For the last few days, armed men in New Orleans have been protesting the removal of monuments to a failed, White Supremacist, republic. The workers tasked with carrying out the removal of Confederate monuments in New Orleans are working in flak jackets and with masks to obscure their identities since threats of violence have surrounded the plan to dismantle statues of Confederate President Jefferson Davis, and Generals Robert E. Lee and Pierre Beauregard. Many of the "protestors" at these monuments are not from New Orleans but have traveled from elsewhere in the South in order to express their disapproval of the City Council of New Orleans' decision to remove monuments to men who raised armies against their own country in order to defend slavery. It would be easy to attribute this latest episode of white racial outrage to the rising tide of "populism" surrounding the ascent of Donald Trump to the Presidency. Yet, the monument to the Battle of Liberty Place, in particular, had been the cause of controversy in 1989, 1993, and 2004. White Supremacy and racism wrapped in a veil of "heritage" is not new for Louisiana. It would be even easier to connect the liberal insistence on removing these monuments to the Charleston Church Massacre. In June of 2015, Dylann Roof murdered nine African Americans at a prayer meeting at Emanuel African Methodist Episcopal Church because he believed black people "rape (white) women and are taking over our country." Roof wrapped himself in symbols of White Nationalism for pictures he posted of himself online before he went on his rampage and so, of course, liberals concluded that these symbols were problematic and, to be fair, these symbols are problematic. However, what is more problematic is that the United States has existed as a White Nationalist Republic for much longer than it has existed as a, nominally, representative democracy where all citizens enjoy equal protection under the law.

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Marxism, Psychiatry, and Capitalism

An Interview with Dr. Bruce M. Z. Cohen

Brenan Daniels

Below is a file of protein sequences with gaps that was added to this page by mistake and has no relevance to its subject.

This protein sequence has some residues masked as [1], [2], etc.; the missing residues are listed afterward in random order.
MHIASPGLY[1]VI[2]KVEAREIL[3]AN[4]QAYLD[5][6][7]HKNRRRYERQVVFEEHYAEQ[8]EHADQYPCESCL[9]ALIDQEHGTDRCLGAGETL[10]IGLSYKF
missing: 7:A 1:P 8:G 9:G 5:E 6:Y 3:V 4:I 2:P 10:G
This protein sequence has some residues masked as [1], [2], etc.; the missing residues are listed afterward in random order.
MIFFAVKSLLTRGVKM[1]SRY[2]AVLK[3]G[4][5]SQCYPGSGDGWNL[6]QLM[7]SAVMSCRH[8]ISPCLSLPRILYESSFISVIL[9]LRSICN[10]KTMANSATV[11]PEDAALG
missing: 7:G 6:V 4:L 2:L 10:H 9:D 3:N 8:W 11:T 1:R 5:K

Following my point above, the mental health system (I use this as an umbrella term here to bring together psychiatry, psychology, and the various support professions and agencies working in the area of mental health including therapists, counselors, psychiatric nurses, and social workers) and the education system in their contemporary forms are both products of industrial capitalism. Briefly, compulsory schooling developed across western societies in the nineteenth century due to the needs of capital for higher skilled workers as well as to socially control working class youth (through, for example, socializing them into the norms and values of capitalism as the only "correct" way to think and understand the world). As I discuss in my book, the mental health system develops during the same period as another institution of social control: the asylums separate the able from the non-able bodied, it pathologises and confines problematic populations (primarily working class groups). In neoliberal society, I argue that the connections between the mental health system and the education system (as well as many other areas of public and private life) have become much stronger and more explicit. For example, my socio-historical case study of attention-deficit/hyperactivity disorder (ADHD) in the book demonstrates that the origins of the diagnosis began with psychologists' concern for deviant working class youth who failed to "adapt" to the demands of compulsory schooling. A hundred years later, we can still see in the latest edition of the Diagnostic and Statistical Manual of Mental Disorders (DSM-5) that the symptoms of ADHD have nothing to do with having a mental illness but rather denote the requirements for more productive and efficient students and workers..